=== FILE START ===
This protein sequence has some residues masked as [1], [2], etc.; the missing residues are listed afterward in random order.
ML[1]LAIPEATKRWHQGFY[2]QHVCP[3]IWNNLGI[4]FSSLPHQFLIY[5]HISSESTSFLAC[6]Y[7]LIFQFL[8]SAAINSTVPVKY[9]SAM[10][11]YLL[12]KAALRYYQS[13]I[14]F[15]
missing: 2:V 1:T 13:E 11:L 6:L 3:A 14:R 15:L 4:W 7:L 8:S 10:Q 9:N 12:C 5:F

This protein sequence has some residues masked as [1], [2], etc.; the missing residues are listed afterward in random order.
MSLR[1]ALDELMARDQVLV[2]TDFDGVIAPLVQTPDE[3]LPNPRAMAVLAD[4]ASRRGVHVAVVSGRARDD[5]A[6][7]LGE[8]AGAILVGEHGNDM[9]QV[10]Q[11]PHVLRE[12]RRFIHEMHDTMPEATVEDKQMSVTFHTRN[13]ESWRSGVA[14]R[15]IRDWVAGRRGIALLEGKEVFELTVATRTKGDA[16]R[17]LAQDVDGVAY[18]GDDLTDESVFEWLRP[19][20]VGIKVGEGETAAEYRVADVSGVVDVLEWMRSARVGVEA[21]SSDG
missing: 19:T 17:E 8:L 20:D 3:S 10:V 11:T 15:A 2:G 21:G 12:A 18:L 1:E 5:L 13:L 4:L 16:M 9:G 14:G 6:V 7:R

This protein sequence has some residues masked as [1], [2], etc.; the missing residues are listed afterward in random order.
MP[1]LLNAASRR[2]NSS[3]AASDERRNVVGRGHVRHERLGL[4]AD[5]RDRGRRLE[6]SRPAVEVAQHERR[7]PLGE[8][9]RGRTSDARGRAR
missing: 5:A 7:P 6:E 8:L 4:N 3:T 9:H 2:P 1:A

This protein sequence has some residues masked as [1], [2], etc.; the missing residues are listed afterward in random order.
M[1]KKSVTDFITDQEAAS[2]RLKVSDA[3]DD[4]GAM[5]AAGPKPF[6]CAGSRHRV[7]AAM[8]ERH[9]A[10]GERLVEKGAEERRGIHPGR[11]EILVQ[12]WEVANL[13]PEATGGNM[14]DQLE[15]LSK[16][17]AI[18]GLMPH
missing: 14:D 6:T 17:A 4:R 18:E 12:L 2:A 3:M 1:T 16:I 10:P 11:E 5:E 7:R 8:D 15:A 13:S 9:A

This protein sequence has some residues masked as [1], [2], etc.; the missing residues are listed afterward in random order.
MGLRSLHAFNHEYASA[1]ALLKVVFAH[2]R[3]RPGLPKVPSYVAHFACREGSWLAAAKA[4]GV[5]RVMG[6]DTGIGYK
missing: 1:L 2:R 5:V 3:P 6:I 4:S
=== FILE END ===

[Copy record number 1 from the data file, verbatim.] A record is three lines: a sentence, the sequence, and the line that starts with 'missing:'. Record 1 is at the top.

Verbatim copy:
This protein sequence has some residues masked as [1], [2], etc.; the missing residues are listed afterward in random order.
ML[1]LAIPEATKRWHQGFY[2]QHVCP[3]IWNNLGI[4]FSSLPHQFLIY[5]HISSESTSFLAC[6]Y[7]LIFQFL[8]SAAINSTVPVKY[9]SAM[10][11]YLL[12]KAALRYYQS[13]I[14]F[15]
missing: 2:V 1:T 13:E 11:L 6:L 3:A 14:R 15:L 4:W 7:L 8:S 10:Q 9:N 12:C 5:F